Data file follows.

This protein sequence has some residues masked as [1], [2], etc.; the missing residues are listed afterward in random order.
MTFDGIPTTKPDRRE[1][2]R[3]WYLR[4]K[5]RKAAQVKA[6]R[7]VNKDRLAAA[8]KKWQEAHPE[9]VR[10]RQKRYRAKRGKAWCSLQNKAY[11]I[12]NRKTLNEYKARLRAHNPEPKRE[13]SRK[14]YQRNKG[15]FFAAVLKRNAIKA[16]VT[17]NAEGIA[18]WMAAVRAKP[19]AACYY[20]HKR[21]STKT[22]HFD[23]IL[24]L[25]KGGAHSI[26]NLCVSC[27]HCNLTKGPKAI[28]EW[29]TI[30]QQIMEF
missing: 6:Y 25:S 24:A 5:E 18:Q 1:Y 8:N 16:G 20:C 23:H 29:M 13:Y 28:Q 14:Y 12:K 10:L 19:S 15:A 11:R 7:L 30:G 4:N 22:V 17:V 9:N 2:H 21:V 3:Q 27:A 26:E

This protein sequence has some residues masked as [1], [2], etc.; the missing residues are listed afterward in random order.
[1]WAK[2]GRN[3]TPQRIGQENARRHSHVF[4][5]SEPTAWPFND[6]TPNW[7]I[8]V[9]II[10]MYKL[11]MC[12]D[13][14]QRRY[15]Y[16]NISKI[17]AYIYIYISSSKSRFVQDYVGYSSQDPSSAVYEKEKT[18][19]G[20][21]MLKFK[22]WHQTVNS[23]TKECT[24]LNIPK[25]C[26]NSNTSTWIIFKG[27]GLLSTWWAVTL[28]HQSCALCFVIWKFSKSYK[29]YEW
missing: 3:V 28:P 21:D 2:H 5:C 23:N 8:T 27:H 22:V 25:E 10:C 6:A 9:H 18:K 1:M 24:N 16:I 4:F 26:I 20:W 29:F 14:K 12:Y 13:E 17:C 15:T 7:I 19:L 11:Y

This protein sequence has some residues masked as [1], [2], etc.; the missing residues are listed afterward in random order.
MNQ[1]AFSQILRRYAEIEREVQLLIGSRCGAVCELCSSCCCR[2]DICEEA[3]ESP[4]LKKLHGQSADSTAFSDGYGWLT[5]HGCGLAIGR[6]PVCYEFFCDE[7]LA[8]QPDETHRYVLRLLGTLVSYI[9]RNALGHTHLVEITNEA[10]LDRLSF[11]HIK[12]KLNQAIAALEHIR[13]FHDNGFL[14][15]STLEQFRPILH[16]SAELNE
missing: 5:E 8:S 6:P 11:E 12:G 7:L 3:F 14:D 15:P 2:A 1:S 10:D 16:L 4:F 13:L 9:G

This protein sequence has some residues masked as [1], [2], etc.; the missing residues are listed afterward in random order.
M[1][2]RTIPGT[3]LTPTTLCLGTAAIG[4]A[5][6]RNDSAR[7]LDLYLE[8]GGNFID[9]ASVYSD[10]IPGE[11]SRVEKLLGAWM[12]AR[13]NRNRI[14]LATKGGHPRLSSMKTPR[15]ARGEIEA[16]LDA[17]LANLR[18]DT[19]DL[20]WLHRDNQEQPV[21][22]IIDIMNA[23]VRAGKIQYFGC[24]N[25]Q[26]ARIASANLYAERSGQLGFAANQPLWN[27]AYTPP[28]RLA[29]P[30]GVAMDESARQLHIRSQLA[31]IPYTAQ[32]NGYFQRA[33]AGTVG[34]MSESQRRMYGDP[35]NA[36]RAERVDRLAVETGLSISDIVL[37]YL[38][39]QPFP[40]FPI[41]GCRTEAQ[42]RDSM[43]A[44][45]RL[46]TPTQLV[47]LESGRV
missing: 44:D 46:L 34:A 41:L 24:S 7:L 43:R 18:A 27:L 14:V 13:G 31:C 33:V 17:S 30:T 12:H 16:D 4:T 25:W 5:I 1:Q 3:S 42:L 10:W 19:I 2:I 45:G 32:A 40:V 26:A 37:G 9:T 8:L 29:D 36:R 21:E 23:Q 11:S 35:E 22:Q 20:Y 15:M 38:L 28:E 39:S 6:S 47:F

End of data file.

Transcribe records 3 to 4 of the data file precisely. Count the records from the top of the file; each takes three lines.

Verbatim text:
This protein sequence has some residues masked as [1], [2], etc.; the missing residues are listed afterward in random order.
MNQ[1]AFSQILRRYAEIEREVQLLIGSRCGAVCELCSSCCCR[2]DICEEA[3]ESP[4]LKKLHGQSADSTAFSDGYGWLT[5]HGCGLAIGR[6]PVCYEFFCDE[7]LA[8]QPDETHRYVLRLLGTLVSYI[9]RNALGHTHLVEITNEA[10]LDRLSF[11]HIK[12]KLNQAIAALEHIR[13]FHDNGFL[14][15]STLEQFRPILH[16]SAELNE
missing: 5:E 8:S 6:P 11:E 12:G 7:L 3:F 14:D 15:P 2:A 1:S 10:D 16:L 4:F 13:L 9:G

This protein sequence has some residues masked as [1], [2], etc.; the missing residues are listed afterward in random order.
M[1][2]RTIPGT[3]LTPTTLCLGTAAIG[4]A[5][6]RNDSAR[7]LDLYLE[8]GGNFID[9]ASVYSD[10]IPGE[11]SRVEKLLGAWM[12]AR[13]NRNRI[14]LATKGGHPRLSSMKTPR[15]ARGEIEA[16]LDA[17]LANLR[18]DT[19]DL[20]WLHRDNQEQPV[21][22]IIDIMNA[23]VRAGKIQYFGC[24]N[25]Q[26]ARIASANLYAERSGQLGFAANQPLWN[27]AYTPP[28]RLA[29]P[30]GVAMDESARQLHIRSQLA[31]IPYTAQ[32]NGYFQRA[33]AGTVG[34]MSESQRRMYGDP[35]NA[36]RAERVDRLAVETGLSISDIVL[37]YL[38][39]QPFP[40]FPI[41]GCRTEAQ[42]RDSM[43]A[44][45]RL[46]TPTQLV[47]LESGRV
missing: 44:D 46:L 34:A 41:L 24:S 7:L 43:R 18:A 27:L 14:V 13:G 31:C 33:V 17:S 30:T 12:H 16:D 4:T 25:W 5:I 1:Q 3:S 42:L 10:W 19:I 2:I 45:G 32:A 40:V 26:A 37:G 9:T 8:L 29:D 36:R 21:E 23:Q 11:S 35:E 22:Q 20:Y 15:M 38:L 28:E 39:S 6:S 47:F